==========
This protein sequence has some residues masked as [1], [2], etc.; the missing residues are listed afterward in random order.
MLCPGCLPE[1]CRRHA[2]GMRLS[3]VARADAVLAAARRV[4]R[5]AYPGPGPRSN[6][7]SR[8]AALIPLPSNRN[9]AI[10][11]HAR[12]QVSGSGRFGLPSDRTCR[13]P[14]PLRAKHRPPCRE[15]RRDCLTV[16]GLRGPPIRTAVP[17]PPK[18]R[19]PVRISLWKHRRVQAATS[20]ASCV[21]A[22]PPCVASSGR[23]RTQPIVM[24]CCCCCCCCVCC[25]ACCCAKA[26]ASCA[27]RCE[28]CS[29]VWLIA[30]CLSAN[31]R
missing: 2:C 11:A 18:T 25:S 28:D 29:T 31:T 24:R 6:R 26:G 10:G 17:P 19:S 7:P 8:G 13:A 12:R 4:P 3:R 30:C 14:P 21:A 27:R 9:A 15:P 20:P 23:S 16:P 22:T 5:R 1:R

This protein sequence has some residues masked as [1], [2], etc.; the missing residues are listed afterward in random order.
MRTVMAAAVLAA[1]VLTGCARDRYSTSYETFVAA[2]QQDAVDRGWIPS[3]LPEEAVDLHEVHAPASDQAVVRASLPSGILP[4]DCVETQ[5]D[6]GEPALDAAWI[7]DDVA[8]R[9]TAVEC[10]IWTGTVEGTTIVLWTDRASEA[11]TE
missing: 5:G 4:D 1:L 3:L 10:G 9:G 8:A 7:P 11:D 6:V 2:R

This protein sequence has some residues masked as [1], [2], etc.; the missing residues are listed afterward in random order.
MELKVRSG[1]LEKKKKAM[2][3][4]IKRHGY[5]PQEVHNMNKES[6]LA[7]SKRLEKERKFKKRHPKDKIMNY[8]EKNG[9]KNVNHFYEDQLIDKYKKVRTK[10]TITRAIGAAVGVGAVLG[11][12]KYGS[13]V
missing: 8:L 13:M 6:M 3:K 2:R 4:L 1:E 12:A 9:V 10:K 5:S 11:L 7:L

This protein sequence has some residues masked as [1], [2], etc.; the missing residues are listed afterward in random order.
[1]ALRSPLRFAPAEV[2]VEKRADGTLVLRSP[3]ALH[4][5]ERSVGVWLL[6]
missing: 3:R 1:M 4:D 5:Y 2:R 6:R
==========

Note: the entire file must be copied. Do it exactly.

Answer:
This protein sequence has some residues masked as [1], [2], etc.; the missing residues are listed afterward in random order.
MLCPGCLPE[1]CRRHA[2]GMRLS[3]VARADAVLAAARRV[4]R[5]AYPGPGPRSN[6][7]SR[8]AALIPLPSNRN[9]AI[10][11]HAR[12]QVSGSGRFGLPSDRTCR[13]P[14]PLRAKHRPPCRE[15]RRDCLTV[16]GLRGPPIRTAVP[17]PPK[18]R[19]PVRISLWKHRRVQAATS[20]ASCV[21]A[22]PPCVASSGR[23]RTQPIVM[24]CCCCCCCCVCC[25]ACCCAKA[26]ASCA[27]RCE[28]CS[29]VWLIA[30]CLSAN[31]R
missing: 2:C 11:A 18:T 25:S 28:D 29:T 31:T 24:R 6:R 26:G 10:G 17:P 19:S 7:P 8:G 13:A 12:R 4:P 3:R 30:C 14:P 21:A 27:R 9:A 15:P 20:P 23:S 16:P 22:T 5:R 1:R

This protein sequence has some residues masked as [1], [2], etc.; the missing residues are listed afterward in random order.
MRTVMAAAVLAA[1]VLTGCARDRYSTSYETFVAA[2]QQDAVDRGWIPS[3]LPEEAVDLHEVHAPASDQAVVRASLPSGILP[4]DCVETQ[5]D[6]GEPALDAAWI[7]DDVA[8]R[9]TAVEC[10]IWTGTVEGTTIVLWTDRASEA[11]TE
missing: 5:G 4:D 1:L 3:L 10:G 9:G 8:A 7:P 11:D 6:V 2:R

This protein sequence has some residues masked as [1], [2], etc.; the missing residues are listed afterward in random order.
MELKVRSG[1]LEKKKKAM[2][3][4]IKRHGY[5]PQEVHNMNKES[6]LA[7]SKRLEKERKFKKRHPKDKIMNY[8]EKNG[9]KNVNHFYEDQLIDKYKKVRTK[10]TITRAIGAAVGVGAVLG[11][12]KYGS[13]V
missing: 8:L 13:M 6:M 3:K 2:R 4:L 1:E 12:A 9:V 10:K 5:S 11:L 7:L

This protein sequence has some residues masked as [1], [2], etc.; the missing residues are listed afterward in random order.
[1]ALRSPLRFAPAEV[2]VEKRADGTLVLRSP[3]ALH[4][5]ERSVGVWLL[6]
missing: 3:R 1:M 4:D 5:Y 2:R 6:R